These Lawsuits Will Make You Never Want Kids

If you happened to Google the phrase “spoiled brats ” in the last 24 hours, you probably would have kept seeing the same result: Rachel Canning. As Bustle covered Tuesday, the 18-year-old Canning is making headlines for suing her parents. For what? Her tuition, like duh.

According to her father, Canning left her parents’ home when she was 17 because she didn’t want to abide by their rules, do her chores, or return her sister’s belongings. Sounds like things were really rough there, Canning. No wonder you ran away!

When she turned 18, mommy and daddy cut her off, and all hell broke loose. Luckily, on Tuesday, the judge threw out her case.

But Rachel Canning is obviously not the first self-entitled person who's decided to sue for no apparent reason. Let's take a look at some of the most litigious brats the world has seen.


Being raised in a $1.5 million dollar home in Barrington Hills, Illinois wasn’t enough for Steven Miner II, 23, and his younger sister Kathryn, 20. Citing “bad mothering” and “emotional distress,” the two decided to sue their mother, Kimberly Garrity, for $50,000.

What exactly constitutes bad mothering? Apparently, not buying your daughter the expensive dress she wants for a party; forcing your son to wear a seatbelt when he's seven; calling your teenage daughter at midnight to tell her it’s time to come home; not sending care packages to your son when he's in college; and the worst of the worst? Giving your son a birthday card in which you write, Have a great day! Love & Hugs, Mom xoxoxo, but don't have the good sense or generosity to include cash or a check.

Garrity makes Joan Crawford look like a virtual saint!

Although the case was thrown out, because OBVIOUSLY, the extra kicker was that the siblings’ father — and their mother’s now ex-husband — was one of their lawyers.


Due to her age, we’ll never know the name of this little brat. But what we do know is that after this 12-year-old’s father found that she had posted inappropriate photos of herself online, she was grounded, and he wouldn’t let her go on a three-day school trip.

Angered by her dad’s decision, the girl sued and WON.

The Quebec Superior Court found dad’s punish “too severe,” so it ruled in her favor. (Because, Canada.)

She got to go on that trip after all, and presumably, this kid's career as an ambulance-chasing lawyer was born.


It’s really hard to like a person who has the audacity to say, “I do feel sorry for people that are not gorgeous people.”

If you don’t know who said that delightful line, then you’re one of those people smart enough to avoid the reality show Wife Swap — and you probably have no idea who Alicia Guastaferro is. You're lucky.

Pageant queen Guastaferro was so upset by how she was portrayed as the ultimate brat on the show that she decided to sue ABC for $100 million. Although it’s hard to imagine ABC had anything to do with the fact that “her parents lavish her with $100,000 in clothes every year, do her homework for her, and keep up a Christmas tree year-round and give her a new present every day,” as the Consumerist reports.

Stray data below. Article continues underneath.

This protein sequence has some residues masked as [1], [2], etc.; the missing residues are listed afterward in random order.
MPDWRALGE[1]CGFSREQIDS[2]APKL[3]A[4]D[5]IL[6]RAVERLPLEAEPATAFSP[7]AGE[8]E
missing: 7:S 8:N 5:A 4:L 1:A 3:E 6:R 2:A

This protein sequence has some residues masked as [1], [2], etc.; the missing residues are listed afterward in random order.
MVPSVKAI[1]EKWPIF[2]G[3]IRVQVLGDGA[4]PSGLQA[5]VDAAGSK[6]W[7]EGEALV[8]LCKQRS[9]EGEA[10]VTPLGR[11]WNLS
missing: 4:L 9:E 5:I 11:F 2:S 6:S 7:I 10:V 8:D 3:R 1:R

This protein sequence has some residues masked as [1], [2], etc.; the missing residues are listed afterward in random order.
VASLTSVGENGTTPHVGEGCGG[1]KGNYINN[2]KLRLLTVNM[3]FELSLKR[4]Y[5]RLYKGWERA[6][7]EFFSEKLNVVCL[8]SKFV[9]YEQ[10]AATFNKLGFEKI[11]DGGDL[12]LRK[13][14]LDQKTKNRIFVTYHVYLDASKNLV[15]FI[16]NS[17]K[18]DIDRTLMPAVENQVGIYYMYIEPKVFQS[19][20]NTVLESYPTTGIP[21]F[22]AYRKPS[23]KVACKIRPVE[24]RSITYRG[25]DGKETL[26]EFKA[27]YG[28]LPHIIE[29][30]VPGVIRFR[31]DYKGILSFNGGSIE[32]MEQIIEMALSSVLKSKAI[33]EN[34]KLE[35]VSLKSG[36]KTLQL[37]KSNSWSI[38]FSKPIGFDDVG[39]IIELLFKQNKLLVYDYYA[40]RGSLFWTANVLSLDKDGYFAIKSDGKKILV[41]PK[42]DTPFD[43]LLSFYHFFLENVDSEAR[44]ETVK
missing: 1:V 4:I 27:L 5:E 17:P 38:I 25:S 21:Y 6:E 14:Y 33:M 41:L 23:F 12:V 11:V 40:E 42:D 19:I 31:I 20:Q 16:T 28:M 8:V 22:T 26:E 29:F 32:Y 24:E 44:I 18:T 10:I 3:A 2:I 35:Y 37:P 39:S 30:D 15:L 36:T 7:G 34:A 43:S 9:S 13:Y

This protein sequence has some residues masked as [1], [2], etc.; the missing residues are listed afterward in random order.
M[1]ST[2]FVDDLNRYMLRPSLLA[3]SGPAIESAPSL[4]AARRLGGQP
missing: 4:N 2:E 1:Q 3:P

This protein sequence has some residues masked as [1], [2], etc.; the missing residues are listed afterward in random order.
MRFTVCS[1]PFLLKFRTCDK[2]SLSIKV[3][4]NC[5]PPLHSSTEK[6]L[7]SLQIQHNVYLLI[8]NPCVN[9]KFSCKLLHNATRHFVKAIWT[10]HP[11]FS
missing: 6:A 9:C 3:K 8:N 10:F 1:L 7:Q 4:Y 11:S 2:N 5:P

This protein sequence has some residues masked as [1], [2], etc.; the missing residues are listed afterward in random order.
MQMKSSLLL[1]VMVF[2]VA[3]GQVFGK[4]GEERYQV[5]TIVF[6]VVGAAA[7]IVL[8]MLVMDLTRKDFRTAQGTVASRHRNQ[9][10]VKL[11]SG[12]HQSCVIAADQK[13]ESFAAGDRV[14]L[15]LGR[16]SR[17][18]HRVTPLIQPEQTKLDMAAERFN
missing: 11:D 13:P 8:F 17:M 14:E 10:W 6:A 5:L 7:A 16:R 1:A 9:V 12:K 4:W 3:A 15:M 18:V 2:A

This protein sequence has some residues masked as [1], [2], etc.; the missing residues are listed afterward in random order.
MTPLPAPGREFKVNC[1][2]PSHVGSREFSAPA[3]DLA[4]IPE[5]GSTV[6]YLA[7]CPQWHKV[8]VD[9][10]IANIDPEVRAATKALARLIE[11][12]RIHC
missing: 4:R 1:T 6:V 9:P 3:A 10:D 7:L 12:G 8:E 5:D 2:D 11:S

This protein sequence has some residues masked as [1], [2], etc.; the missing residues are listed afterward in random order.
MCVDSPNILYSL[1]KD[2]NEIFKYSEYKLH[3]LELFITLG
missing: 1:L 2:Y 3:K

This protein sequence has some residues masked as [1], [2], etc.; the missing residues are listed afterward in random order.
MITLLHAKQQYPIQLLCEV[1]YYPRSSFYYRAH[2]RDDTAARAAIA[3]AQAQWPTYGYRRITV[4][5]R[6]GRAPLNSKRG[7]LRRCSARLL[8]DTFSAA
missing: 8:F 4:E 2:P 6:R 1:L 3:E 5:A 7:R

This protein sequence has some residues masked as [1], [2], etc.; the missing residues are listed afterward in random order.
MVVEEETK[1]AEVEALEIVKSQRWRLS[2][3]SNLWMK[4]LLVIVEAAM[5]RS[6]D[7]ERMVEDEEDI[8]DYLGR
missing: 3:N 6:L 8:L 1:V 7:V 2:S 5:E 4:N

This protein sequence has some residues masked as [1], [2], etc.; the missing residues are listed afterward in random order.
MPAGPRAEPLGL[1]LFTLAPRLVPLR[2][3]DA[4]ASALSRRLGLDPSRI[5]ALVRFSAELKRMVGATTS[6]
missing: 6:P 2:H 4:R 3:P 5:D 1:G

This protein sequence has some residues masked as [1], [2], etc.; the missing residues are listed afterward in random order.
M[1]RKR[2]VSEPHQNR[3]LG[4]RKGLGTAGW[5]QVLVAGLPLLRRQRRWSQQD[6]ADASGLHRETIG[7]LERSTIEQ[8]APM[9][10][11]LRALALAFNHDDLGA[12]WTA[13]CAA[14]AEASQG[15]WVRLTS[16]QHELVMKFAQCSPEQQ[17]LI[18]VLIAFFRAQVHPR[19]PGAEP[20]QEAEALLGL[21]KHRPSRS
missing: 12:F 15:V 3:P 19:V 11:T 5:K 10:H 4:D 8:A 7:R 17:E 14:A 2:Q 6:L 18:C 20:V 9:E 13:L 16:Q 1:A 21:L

After Abigail Fisher didn’t get into the University of Texas, she decided to sue the school for — wait for it — discrimination. Because it’s hard out there for a white woman to get anywhere these days, what with all these minorities getting everything they want.

It doesn’t matter that Fisher’s grades were the reason she didn’t get in, because she clearly deserved to be accepted anyway. Instead, some underserving non-white person has her place at the school that she wanted to go to and now everything is awful. Damn that crummy affirmative action!

Amazingly, the Supreme Court ruled on her case last year, as Bustle reported.

By returning the case to lower court, this ruling means that SCOTUS passed up a chance for a dramatic decision on affirmative action. However, the Court did say that colleges’ affirmative action programs are only constitutional if such racial preferences are the only way to achieve diversity on campuses, which means these programs will likely be subjected to a much higher level of scrutiny in the future.


Before Abigail Fisher, we had grade-grubber Brian Delekta. Delekta sued the Memphis Community School District in Michigan because he felt he deserved an A+, rather than just an A.

High school senior Delekta received an A+ for the work-study program he completed AT HIS MOTHER’S LAW OFFICE. The school, recognizing an A as the highest possible grade, took that plus away and, according to Delekta, jeopardized his chances at being valedictorian.

And guess who reportedly represented him in the lawsuit? Yep, Mommy did.


In 2009, single Brooklynite Sean McGinn sued for $5 million dollars claiming “profound personal anguish” and “humiliation and disappointment” over the beautiful women who did not write him back. He also alleged the online dating site posted profile photos of women who either never existed on the site or had canceled their subscriptions. Can you hear the violins playing for this guy? I can.

McGinn eventually dropped the lawsuit after the Internet ripped him apart, as the Internet tends to do.


Remember when hundreds of kids broke into former NFLer Brian Holloway’s vacation home last summer then proceeded to tweet photos from the party? Well, once Holloway took it upon himself to try to figure out the identities of the kids by posting those photos online, several of their parents threatened to sue the ex-New England Patriots offensive lineman for — get this — ruining the college admissions-chances for their kids.

As Holloway told the NY Post, "You would not believe the calls that have come in, threatening to firebomb me or hurt or sue me — any manner of things."

Six of the teens were arrested and charged, but as for any lawsuits against Holloway, the outcome remains to be seen.

Images: GIFSoup; Giphy